Schalke set an example. Worldwide, more than 40 sports clubs are now tied with esports in one way or the other.
Riot and MLBAM
Broadcasting rights was the topic on everyone’s lips in 2016. It’s the most potent form of monetization in esports and, at the same time, the most under-established in esports. It was only a matter of time before someone made the first step. And it isn’t really surprising that it was League of Legends developer Riot Games which, in partnering up with MLB Advanced Media, went ahead of the game.
Riot and “the Biggest Media Company You’ve Never Heard Of,” as Forbes called MLBAM two years ago, went into an agreement that secured the former a minimum of $50 million per year plus split advertising revenue and the latter the exclusive rights to monetize and commercialize League esports. The deal runs through 2023, a very long time span in the fast-paced world of esports.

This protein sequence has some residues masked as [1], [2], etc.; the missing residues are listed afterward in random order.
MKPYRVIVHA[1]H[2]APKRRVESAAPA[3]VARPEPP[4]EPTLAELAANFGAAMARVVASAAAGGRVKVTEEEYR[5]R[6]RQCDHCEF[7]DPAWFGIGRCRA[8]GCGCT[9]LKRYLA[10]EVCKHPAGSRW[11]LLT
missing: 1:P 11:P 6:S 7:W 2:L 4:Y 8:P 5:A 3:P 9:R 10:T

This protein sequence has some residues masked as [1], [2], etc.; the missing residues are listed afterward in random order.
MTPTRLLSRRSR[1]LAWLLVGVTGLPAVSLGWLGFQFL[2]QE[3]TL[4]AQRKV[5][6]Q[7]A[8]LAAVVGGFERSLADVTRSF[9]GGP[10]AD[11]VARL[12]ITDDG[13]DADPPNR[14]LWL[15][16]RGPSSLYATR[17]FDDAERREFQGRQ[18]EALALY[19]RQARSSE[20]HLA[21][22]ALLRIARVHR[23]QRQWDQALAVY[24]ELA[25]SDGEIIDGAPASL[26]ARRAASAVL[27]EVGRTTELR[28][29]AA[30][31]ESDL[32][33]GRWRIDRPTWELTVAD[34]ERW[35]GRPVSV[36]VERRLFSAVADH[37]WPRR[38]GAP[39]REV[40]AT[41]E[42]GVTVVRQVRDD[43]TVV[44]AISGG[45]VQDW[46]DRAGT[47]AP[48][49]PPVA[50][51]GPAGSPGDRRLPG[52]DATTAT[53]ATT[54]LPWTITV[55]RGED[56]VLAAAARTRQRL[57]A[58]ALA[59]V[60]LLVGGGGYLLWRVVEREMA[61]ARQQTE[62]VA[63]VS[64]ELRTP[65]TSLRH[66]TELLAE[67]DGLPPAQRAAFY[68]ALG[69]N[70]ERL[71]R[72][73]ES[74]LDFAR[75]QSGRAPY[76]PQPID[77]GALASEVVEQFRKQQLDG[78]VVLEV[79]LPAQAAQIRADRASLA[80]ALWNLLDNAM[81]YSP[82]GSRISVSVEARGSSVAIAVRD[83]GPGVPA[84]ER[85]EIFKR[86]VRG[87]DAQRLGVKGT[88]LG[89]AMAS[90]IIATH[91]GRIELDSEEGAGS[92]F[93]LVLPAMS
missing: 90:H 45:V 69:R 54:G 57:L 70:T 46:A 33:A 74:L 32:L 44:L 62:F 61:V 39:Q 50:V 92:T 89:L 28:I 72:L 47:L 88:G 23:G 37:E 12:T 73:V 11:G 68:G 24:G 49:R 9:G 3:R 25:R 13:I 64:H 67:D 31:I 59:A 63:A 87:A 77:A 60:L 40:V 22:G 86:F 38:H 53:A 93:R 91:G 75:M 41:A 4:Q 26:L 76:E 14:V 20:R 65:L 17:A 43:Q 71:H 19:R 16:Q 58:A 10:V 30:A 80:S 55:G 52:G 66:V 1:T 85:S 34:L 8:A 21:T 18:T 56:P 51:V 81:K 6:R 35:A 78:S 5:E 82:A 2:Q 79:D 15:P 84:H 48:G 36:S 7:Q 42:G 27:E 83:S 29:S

MLBAM, via its spin-off BAMtech, is expected to offer some kind of premium content, while Riot Games’ Jared Kennedy, co-head of esports, ensured that the “core esports experience remains as accessible as possible and free without paywall,” as he told Yahoo Esports in an interview. It is also important to note that the economic value of the deal is not anticipated to start hitting material until 2018, as Kennedy explained. Meaning that, at least over the course of next year, fans will be able to watch League esports as is usual.
Even with this $300 million and more deal, esports is nowhere near traditional sports when it comes to the volume of broadcasting rights. It is, however, a start and a significant one at that.